Meningitis

Meningitis is an inflammation of the protective membranes of the brain and spinal cord. The inflammation can be caused by a viral or bacterial infection. The severity of the inflammation depends on the type of infection – viral infections are usually relatively mild compared to bacterial infections and also go away on their own. A viral infection is the result of a viral attack on the membrane itself. A bacterial infection, the bacteria infiltrates the brain membranes through the blood stream or the ears.

A child will get meningitis is he comes into contact with a person infected with it. Symptoms include fever, vomiting, headaches, pain in the back of the neck, sensitivity to light, and pain moving their head. Sometimes, children seemed confused or are difficult to wake up.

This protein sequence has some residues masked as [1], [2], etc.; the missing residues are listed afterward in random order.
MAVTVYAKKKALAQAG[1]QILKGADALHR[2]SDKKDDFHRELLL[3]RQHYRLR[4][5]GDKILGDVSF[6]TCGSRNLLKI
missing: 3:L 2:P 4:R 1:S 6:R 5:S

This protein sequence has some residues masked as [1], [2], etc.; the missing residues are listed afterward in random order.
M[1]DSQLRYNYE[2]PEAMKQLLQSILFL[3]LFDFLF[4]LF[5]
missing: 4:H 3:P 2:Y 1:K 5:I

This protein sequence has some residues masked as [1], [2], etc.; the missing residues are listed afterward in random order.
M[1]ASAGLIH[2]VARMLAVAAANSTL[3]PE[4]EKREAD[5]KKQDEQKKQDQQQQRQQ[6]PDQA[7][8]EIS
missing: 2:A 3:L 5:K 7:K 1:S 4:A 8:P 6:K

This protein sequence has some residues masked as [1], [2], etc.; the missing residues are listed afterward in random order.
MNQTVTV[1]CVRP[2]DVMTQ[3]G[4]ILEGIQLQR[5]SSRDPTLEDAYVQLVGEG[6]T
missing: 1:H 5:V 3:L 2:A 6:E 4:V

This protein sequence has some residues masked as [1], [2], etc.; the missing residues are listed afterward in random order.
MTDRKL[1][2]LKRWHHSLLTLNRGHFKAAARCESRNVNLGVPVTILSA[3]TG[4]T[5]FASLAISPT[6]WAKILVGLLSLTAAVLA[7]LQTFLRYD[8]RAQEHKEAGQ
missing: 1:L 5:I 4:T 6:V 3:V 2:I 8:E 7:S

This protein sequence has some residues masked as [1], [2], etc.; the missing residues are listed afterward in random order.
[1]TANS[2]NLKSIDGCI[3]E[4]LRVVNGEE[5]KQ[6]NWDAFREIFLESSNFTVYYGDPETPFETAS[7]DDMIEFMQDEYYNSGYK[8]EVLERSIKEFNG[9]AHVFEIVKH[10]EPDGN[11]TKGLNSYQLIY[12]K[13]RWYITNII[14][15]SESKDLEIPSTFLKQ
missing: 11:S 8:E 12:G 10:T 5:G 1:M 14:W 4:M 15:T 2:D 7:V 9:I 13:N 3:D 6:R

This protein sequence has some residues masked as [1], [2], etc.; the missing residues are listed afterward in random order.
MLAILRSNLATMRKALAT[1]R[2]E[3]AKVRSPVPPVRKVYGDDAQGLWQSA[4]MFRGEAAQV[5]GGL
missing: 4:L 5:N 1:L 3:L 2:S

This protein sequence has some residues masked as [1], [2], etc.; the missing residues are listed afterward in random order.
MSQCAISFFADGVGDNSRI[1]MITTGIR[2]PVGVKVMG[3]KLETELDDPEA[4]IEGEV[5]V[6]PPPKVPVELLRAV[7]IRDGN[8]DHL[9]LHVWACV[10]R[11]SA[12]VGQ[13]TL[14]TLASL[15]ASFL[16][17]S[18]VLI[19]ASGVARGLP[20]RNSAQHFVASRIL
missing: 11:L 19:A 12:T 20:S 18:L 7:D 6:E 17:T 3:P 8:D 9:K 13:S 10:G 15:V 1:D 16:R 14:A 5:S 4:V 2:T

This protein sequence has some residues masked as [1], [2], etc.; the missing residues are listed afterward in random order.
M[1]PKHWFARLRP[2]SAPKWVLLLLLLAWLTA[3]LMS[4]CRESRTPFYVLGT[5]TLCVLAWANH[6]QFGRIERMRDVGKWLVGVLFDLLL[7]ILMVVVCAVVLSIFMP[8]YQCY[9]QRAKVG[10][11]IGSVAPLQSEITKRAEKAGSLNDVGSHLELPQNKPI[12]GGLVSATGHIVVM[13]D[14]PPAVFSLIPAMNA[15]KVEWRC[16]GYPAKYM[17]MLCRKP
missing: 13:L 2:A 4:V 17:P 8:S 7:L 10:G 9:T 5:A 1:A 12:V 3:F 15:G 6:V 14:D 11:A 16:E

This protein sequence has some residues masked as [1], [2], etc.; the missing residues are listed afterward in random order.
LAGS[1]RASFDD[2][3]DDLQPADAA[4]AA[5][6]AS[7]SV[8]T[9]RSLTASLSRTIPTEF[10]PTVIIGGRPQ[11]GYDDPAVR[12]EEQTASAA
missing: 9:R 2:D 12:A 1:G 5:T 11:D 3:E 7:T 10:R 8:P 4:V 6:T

In order to prescribe the best treatment method for your child, the doctor will perform a lumbar puncture test. A long, thin needle is inserted into the lower back and a few drops of spinal cord fluid are extracted. The fluid will indicate whether or not your child has meningitis in addition to help determine the type of meningitis. The meningitis type determines the course of treatment. Results from the test take an hour, but the final results take a number of days.

Treatment of Meningitis
Children with bacterial meningitis are admitted to the hospital for immediate antibiotic treatment. The antibiotics are administered intravenously. A child with viral meningitis does not need antibiotics but will receive supplementary treatment to prevent dehydration and discomfort.

If your child is diagnosed with meningococcal meningitis, you and other family members may need preventative antibiotic treatment. It is important to wash your hands after you come in contact with your child, and use separate utensils, plates and toilets from your child.